Tuesday 23 October 2018

School shooting suspect 'a member of a white nationalist group who want Florida to become white ethno-state'

It was the nation's deadliest school shooting since a gunman attacked a primary school in Newtown, Connecticut, in 2012

Nikolas Cruz at Broward County Court (Susan Stocker/South Florida Sun-Sentinel via AP)
Nikolas Cruz at Broward County Court (Susan Stocker/South Florida Sun-Sentinel via AP)

Terry Spencer and Kelli Kennedy

An orphaned 19-year-old who participated in paramilitary drills with a white nationalist group has been charged with murder over the deaths of 17 people who were shot at a Florida high school.

Nikolas Cruz legally purchased the AR-15 rifle used in the assault at Marjory Stoneman Douglas High School, law enforcement officials said.

A Florida judge ordered that the suspect be held without bail on 17 counts of murder.

Cruz was wearing an orange jumpsuit with his hands cuffed at his waist during the Thursday afternoon hearing.

His lawyer did not contest the order and had her arm around Cruz during the brief court appearance.

As the criminal case against the suspect took shape, the leader of a white nationalist militia called the Republic of Florida said Cruz was a member of his group and participated in exercises in Tallahassee.

Jordan Jereb said he did not know Cruz personally and that "he acted on his own behalf" and is "solely responsible for what he just did".

The group wants Florida to become its own white ethno-state.

Mr Jereb said his organisation holds "spontaneous random demonstrations" and tries not to participate in the modern world.

He also said Cruz had "trouble with a girl" and that he believed the timing of the attack, on Valentine's Day, was not a coincidence.

Law enforcement officers block off the entrance to Marjory Stoneman Douglas High School (Wilfredo Lee/AP)
Law enforcement officers block off the entrance to Marjory Stoneman Douglas High School (Wilfredo Lee/AP)

In a national address from the White House, President Donald Trump said he wanted America's children to know: "You are never alone, and you never will be."

He planned to travel to Florida to meet victims' families, explore how to better secure schools and to "tackle the difficult issue of mental health".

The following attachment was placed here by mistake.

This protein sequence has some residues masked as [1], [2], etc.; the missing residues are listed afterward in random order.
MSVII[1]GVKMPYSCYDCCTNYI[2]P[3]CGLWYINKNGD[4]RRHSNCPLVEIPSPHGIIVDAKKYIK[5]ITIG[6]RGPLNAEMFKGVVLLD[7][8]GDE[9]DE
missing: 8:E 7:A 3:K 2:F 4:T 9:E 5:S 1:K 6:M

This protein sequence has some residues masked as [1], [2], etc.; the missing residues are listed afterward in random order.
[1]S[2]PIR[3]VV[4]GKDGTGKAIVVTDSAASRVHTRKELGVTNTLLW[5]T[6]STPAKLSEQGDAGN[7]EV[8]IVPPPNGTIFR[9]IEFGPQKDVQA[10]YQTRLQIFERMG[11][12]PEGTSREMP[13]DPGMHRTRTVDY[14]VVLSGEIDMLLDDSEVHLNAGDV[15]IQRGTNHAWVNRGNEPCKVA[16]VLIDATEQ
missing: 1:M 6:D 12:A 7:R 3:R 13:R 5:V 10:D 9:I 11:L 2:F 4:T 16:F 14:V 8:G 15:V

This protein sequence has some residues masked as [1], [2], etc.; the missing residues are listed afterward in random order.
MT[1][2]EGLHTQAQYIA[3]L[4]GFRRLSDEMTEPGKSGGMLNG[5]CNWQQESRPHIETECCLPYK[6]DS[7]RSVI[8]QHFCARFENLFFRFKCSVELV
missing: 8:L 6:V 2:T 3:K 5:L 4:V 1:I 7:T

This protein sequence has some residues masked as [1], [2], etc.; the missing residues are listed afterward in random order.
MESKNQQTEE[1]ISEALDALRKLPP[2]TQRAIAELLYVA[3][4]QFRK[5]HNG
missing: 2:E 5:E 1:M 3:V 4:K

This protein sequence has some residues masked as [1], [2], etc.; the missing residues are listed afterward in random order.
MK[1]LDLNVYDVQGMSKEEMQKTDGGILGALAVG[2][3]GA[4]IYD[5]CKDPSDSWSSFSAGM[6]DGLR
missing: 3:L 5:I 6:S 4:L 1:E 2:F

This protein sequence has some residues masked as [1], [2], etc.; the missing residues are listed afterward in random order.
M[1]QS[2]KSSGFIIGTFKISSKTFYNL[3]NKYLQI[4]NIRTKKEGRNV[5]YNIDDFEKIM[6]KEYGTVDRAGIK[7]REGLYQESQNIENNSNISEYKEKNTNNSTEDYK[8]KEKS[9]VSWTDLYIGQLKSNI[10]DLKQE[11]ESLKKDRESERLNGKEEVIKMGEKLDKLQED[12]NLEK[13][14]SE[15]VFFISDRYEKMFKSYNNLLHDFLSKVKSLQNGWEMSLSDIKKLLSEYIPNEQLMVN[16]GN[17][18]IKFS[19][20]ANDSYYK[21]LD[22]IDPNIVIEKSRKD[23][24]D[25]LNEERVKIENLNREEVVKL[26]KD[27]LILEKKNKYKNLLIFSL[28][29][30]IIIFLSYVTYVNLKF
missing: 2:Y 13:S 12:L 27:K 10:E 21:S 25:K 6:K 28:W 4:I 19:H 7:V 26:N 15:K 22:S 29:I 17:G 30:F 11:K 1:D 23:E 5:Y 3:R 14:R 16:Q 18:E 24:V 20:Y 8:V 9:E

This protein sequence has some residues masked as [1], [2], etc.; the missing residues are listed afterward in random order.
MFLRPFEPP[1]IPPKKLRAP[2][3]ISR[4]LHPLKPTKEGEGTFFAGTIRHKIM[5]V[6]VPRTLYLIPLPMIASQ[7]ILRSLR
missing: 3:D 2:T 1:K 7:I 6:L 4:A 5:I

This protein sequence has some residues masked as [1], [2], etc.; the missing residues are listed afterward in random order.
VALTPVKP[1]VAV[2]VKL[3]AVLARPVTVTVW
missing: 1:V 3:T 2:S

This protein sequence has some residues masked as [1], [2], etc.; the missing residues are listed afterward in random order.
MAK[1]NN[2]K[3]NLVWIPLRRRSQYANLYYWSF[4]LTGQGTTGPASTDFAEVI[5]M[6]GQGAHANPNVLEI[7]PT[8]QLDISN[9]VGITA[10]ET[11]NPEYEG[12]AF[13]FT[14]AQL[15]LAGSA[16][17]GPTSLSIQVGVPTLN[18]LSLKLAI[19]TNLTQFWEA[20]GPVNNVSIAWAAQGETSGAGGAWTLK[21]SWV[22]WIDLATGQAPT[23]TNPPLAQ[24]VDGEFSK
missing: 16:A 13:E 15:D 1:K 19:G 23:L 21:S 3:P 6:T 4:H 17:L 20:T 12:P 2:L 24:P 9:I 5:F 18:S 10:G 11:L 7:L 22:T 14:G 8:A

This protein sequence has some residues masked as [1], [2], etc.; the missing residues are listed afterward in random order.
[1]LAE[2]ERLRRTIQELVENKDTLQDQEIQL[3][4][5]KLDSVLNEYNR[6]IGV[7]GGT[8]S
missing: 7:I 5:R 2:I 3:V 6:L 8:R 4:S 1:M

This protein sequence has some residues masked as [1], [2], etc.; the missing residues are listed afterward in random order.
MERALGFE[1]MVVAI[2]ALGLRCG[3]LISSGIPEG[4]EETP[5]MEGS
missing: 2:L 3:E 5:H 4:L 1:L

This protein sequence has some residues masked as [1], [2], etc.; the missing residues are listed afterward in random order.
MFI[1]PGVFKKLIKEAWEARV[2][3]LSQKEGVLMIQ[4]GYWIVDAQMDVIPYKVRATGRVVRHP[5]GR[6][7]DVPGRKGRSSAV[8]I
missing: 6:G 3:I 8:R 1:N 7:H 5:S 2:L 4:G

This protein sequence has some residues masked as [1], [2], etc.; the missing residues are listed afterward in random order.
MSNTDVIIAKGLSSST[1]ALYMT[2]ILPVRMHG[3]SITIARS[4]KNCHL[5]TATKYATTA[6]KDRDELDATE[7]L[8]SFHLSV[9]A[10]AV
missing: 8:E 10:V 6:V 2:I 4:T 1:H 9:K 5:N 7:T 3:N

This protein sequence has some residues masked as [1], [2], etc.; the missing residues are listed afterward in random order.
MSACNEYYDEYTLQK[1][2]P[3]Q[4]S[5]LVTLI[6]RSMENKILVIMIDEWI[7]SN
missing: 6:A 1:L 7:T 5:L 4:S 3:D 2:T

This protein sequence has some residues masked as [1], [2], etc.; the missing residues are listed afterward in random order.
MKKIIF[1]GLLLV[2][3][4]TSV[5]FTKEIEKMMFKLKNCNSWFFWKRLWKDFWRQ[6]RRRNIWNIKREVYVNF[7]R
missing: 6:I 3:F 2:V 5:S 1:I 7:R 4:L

At no point did Mr Trump mention guns or how to control them.

Former president Barack Obama called for "common-sense gun safety laws", tweeting: "We are grieving with Parkland. But we are not powerless. Caring for our kids is our first job."

He added: "And until we can honestly say that we're doing enough to keep them safe from harm, including long overdue, common-sense gun safety laws that most Americans want, then we have to change."

The former Democratic president held office through multiple mass shootings.

He pushed to tighten access to firearms but was blocked by the Republican-controlled Congress.

Thirteen wounded survivors were taken to hospital, including two people in critical condition.

Some bodies remained inside the school on Thursday as authorities investigate the crime scene, the sheriff said.

The victims included a school sports director and another adult who worked as a monitor at the school.

It was the nation's deadliest school shooting since a gunman attacked a primary school in Newtown, Connecticut, in 2012.

The overall death toll differs by how such shootings are defined, but Everytown For Gun Safety has tallied 291 school shootings in America since 2013, and this attack makes 18 so far this year.

Students are released from lockdown (John McCall/South Florida Sun-Sentinel/AP)
Students are released from lockdown (John McCall/South Florida Sun-Sentinel/AP)

Cruz legally purchased the AR-15 used in the attack about a year ago, law enforcement officials said.